HTC has a new phone to show us, and it’s one that was the subject of several rumors leading up to its announcement. Coming hot on the heels of the launch of the HTC Bolt, the HTC 10 Evo is the same phone but made for the U.K. and other regions. The Bolt is a Sprint exclusive in the U.S., but the HTC 10 Evo will be sold through HTC’s own website in the U.K., where it will presumably be available unlocked and without a contract.
Here’s everything you need to know about the HTC 10 Evo.
More: HTC Bolt review
The HTC 10 Evo’s design and specification will be familiar to anyone who has taken a close look at the HTC Bolt. The only difference between them is the Sprint exclusivity. If you decide it’s the phone for you, you’ll gaze at a 5.5-inch, 2560 x 1440 pixel screen that displays Android 7.0 Nougat, which takes its power from a Snapdragon 810 processor with 3GB of RAM.
Wrapped in a full metal unibody, the HTC 10 Evo is water, splash and dust resistant thanks to an IP57 rating. This isn’t quite up there with the protection promised by Samsung for the Galaxy S7 and S7 Edge, which have IP68 ratings, or the iPhone 7 and 7 Plus’s IP67 rating. The display is protected by Corning’s latest Gorilla Glass 5, which HTC says will lessen the chances of it smashing if the phone is dropped.
On the rear is a 16-megapixel camera with optical image stabilization and phase detection autofocus, plus there’s a manual mode for complete control over your shots, and the chance to save the resulting file in RAW format. Selfies are taken with an 8-megapixel front camera with an auto HDR mode. The device is secured with a fingerprint sensor in the home button, and energy comes from a fast-charging 3,200mAh battery.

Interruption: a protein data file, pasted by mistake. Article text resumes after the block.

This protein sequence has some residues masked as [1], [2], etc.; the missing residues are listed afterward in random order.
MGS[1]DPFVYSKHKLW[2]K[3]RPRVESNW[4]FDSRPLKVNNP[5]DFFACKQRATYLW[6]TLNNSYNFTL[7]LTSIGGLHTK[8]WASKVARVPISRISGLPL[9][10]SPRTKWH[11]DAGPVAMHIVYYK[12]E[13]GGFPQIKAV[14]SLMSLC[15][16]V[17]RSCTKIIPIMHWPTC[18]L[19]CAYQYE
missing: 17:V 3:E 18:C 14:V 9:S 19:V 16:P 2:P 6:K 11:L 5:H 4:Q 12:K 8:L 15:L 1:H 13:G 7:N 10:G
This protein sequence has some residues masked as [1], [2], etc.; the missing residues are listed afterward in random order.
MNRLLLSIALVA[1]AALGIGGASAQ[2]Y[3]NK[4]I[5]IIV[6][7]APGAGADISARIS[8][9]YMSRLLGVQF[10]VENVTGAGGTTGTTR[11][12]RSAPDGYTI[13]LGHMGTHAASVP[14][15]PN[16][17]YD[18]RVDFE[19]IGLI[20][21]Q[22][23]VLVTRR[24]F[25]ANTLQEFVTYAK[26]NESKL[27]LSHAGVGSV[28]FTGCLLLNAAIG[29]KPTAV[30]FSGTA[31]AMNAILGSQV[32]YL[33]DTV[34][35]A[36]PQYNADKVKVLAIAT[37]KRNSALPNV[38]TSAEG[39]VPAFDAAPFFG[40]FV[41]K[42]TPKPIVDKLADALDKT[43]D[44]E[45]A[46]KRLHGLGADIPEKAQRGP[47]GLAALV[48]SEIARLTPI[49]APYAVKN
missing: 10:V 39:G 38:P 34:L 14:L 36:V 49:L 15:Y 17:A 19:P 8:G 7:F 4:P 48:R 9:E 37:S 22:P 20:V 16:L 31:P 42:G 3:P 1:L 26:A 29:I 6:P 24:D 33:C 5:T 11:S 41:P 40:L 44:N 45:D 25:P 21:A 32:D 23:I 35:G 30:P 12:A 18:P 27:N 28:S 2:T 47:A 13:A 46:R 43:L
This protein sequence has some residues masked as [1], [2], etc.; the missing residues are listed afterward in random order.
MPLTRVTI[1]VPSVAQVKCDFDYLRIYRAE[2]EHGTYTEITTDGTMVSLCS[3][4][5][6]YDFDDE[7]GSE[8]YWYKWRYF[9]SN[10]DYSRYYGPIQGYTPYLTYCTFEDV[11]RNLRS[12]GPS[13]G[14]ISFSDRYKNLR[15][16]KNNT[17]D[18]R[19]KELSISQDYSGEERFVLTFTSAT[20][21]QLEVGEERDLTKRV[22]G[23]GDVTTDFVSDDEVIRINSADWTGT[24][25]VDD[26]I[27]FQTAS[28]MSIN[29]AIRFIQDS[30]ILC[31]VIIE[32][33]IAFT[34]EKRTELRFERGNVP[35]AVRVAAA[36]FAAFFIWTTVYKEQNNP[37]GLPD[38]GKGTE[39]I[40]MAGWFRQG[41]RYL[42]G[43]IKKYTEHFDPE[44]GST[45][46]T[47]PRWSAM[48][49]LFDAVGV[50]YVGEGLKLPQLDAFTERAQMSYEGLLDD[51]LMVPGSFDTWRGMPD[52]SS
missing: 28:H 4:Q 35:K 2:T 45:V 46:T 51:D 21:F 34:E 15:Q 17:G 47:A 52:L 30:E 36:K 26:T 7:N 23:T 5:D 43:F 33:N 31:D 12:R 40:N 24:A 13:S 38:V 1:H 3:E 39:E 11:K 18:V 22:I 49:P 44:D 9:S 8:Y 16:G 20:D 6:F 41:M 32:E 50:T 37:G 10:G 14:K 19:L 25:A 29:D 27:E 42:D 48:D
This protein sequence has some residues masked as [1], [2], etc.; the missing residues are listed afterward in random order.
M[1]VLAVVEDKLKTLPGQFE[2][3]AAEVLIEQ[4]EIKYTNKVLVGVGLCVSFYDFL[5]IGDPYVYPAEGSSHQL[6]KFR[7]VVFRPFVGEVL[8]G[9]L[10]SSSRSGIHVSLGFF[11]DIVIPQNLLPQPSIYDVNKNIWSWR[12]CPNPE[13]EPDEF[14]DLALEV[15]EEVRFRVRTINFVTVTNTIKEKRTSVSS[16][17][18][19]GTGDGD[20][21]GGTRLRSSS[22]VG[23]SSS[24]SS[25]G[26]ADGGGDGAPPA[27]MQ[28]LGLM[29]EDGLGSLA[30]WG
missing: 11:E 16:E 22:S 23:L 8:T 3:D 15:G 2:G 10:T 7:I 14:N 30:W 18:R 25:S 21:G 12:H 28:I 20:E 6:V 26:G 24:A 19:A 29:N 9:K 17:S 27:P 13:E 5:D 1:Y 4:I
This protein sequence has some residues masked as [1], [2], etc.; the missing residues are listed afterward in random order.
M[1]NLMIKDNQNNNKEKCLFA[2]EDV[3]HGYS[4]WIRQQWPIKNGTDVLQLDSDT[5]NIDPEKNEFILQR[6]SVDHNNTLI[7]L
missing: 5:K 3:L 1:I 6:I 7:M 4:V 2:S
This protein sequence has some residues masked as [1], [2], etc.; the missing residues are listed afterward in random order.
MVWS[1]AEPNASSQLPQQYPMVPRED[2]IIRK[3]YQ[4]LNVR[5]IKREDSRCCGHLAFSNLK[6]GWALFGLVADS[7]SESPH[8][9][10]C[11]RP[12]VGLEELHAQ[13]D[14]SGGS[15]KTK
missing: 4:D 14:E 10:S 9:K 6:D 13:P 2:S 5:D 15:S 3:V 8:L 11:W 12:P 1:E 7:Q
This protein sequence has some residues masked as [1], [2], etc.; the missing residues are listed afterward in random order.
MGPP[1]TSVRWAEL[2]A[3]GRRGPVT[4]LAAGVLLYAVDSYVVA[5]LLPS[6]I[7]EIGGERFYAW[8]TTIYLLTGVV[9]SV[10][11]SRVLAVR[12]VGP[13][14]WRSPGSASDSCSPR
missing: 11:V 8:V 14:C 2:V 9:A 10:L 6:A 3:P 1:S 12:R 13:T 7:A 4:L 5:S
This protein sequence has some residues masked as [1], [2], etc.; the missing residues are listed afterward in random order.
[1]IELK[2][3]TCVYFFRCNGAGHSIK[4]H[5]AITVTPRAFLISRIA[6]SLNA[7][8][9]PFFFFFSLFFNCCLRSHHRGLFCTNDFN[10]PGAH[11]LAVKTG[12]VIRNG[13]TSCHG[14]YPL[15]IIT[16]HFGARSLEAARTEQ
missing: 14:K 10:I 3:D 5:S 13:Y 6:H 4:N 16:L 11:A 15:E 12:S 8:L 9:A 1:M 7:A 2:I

HTC has always made audio a selling point of its phones, but like Apple, has taken the controversial decision to remove the 3.5mm headphone socket. This means utilizing the USB Type-C port to plug in a pair of supplied headphones, buying a new pair with the right connection, or choosing to go wireless with a set of Bluetooth headphones.
Included with the HTC 10 Evo are a pair of BoomSound Adaptive Audio earphones, which adjust the sound played according to the structure of your ear and the listening environment. If it’s noisy, the earphones will adapt accordingly, for example. The phone will play back 24-bit hi-res audio files.
Release date and price
We’re not sure how much the HTC 10 Evo will cost, but if its similar to the Bolt’s $600 price tag, it may have a hard time finding fans — especially in a market saturated with powerful phones at cheaper prices.
HTC will have a gunmetal and glacier silver model available for sale through its website in the U.K., and there’s a choice of either 32GB or 64GB internal storage space, plus the phone has a MicroSD card slot to increase this further.
Like the price, the release date hasn’t been announced yet, but we’ll keep you updated on both.
Article originally published on 11-28-2016 by Julian Chokkatu. Updated on 11/22/2016 by Andy Boxall: Added all the official release news for the HTC 10 Evo